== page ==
## Tricks for inverting a Laplace Transform, part IV: Substitutions

After a few less technical posts recently, I now continue the series of articles on tricks for the inversion of Laplace transforms. You can find the other parts here: part I (guesses based on series expansions), part II (products and convolutions), part III, and part V (pole decomposition).

Today’s trick will be **variable substitutions**. Let’s say we need to find so that

, (1)

where , and are constants. This example is not as absurd as it may seem; it actually came up recently in my research on a variant of the ABBM model.

There is a general formula permitting one to invert the Laplace transform above, in terms of an integral in the complex plane:

.

This so-called Fourier-Mellin integral runs along a contour from to . can be chosen arbitrarily, as long as the integral converges and all singularities (poles, branch cuts, etc.) of lie on the right of it. Note that my convention for the Laplace variable is the convention used for generating functions in probability theory, which has just the opposite sign of of the “analysis” convention for Laplace transforms.

The fact that our Laplace transform is written entirely in terms of the function suggests applying a variable substitution. Instead of performing the Fourier-Mellin integral over , we will integrate over . We then have:

. (2)

Solving the definition of for , we get

and

.

Inserting this into (2), we have

.

The only singularity of the integrand is at , for . We can thus choose the contour to go parallel to the imaginary axis, from to . `Mathematica`

then knows to how to evaluate the resulting integral, giving a complicated expression in terms of Kummer’s confluent hypergeometric function . However, a much simpler expression is obtained if one introduces an auxiliary integral instead:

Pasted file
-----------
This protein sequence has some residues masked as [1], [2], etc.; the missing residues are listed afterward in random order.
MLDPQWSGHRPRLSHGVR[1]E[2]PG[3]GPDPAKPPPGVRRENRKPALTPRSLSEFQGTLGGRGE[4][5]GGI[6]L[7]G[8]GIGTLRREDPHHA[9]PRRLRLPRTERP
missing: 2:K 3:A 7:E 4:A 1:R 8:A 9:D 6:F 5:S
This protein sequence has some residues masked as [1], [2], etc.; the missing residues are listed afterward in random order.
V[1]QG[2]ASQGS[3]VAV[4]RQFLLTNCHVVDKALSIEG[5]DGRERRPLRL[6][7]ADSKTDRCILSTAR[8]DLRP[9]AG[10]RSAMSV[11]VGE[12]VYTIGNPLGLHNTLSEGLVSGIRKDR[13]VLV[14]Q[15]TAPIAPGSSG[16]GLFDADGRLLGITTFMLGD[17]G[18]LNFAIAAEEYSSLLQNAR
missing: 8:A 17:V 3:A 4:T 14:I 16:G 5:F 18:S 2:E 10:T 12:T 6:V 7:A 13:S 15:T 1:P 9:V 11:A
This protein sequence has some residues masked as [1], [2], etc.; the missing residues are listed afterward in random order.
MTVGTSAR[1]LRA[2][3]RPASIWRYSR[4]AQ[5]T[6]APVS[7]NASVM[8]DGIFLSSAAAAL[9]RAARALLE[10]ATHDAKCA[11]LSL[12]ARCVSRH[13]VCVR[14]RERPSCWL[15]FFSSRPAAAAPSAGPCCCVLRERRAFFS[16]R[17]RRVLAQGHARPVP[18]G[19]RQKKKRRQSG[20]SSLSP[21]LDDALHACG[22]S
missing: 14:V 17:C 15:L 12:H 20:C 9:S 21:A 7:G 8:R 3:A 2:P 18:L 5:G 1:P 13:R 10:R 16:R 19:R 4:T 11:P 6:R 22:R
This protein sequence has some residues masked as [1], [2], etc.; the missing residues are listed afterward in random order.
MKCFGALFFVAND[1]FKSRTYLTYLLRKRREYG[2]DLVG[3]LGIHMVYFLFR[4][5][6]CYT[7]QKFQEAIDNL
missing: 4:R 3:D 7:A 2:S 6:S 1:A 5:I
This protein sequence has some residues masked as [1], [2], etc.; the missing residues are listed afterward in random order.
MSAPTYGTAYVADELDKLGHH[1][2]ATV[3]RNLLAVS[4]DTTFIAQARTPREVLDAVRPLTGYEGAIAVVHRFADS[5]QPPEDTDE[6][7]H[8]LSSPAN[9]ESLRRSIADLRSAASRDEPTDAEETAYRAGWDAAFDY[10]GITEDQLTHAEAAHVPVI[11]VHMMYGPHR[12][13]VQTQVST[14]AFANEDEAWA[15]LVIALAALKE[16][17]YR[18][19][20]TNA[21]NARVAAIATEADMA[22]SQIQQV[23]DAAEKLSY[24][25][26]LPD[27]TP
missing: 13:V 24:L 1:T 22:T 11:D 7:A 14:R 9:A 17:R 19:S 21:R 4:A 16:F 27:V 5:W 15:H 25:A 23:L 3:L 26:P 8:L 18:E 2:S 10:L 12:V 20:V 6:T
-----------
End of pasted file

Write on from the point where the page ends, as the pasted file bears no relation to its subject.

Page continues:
.

`Mathematica`

knows a simple expression for it:

.

is Tricomi’s confluent hypergeometric function, which is equivalent to Kummer’s confluent hypergeometric function but gives more compact expressions in our case.

Using this auxiliary integral, (2) can be expressed as

.

Simplifying the resulting expressions, one obtains our **final result for **:

(3)

Equivalently, the confluent hypergeometric functions can be replaced by Hermite polynomials:

For complicated Laplace transforms such as these, I find it advisable to check the final result numerically. In the figure below you see a log-linear plot of the original expression (1) for , and a numerical evaluation of , with given by (3). You can see that they match perfectly!

[…] posts on Laplace Transform inversion. You can find the subsequent articles here: part II, part III, part IV. […]

Tricks for inverting a Laplace Transform, part I « inordinatumNovember 7, 2012 at 8:29 pm

[…] posts on Laplace Transform inversion. You can find the subsequent articles here: part I, part III, part IV. […]

Tricks for inverting a Laplace Transform, part II « inordinatumNovember 9, 2012 at 9:11 pm

[…] This is a continuation of my articles on methods for inverting Laplace transforms. You can find the previous parts here: part I (guesses based on series expansions), part II (products and convolutions), part III, part IV (substitutions). […]

Tricks for inverting a Laplace Transform, part V: Pole Decomposition | inordinatumApril 15, 2013 at 10:27 pm

[…] have a look at part I (guesses based on series expansions), part II (products and convolutions), part IV (substitutions), and part V (pole […]

Tricks for inverting a Laplace Transform, part III | inordinatumApril 15, 2013 at 10:33 pm

Typo: e^(lambda x) –> e^(-lambda x)

aJuly 6, 2015 at 3:02 pm

I believe that with the definition (1) the sign of is actually correct? Note that in (1) is just in the Wikipedia definition of the Laplace transform https://en.wikipedia.org/wiki/Laplace_transform … So if you want to apply the Wikipedia formula for the Inverse Laplace Transform https://en.wikipedia.org/wiki/Inverse_Laplace_transform you also need the inverse sign, correspondingly…?

inordinatumJuly 7, 2015 at 9:36 pm

Typo?:r(lambda)=1/2 -> r(lambda)=1/(2lambda)

aJuly 6, 2015 at 3:17 pm

You are right… Need to check the +- from Baskara…

aJuly 6, 2015 at 3:22 pm

I’ve re-checked it and I still think that if you start with r(lambda)=1/2(c-\sqrt(c^2-\lambda)) and solve this equation for lambda you will get lambda=4cr-4r^2 as the only solution (no +- ambiguity…)

inordinatumJuly 7, 2015 at 9:25 pm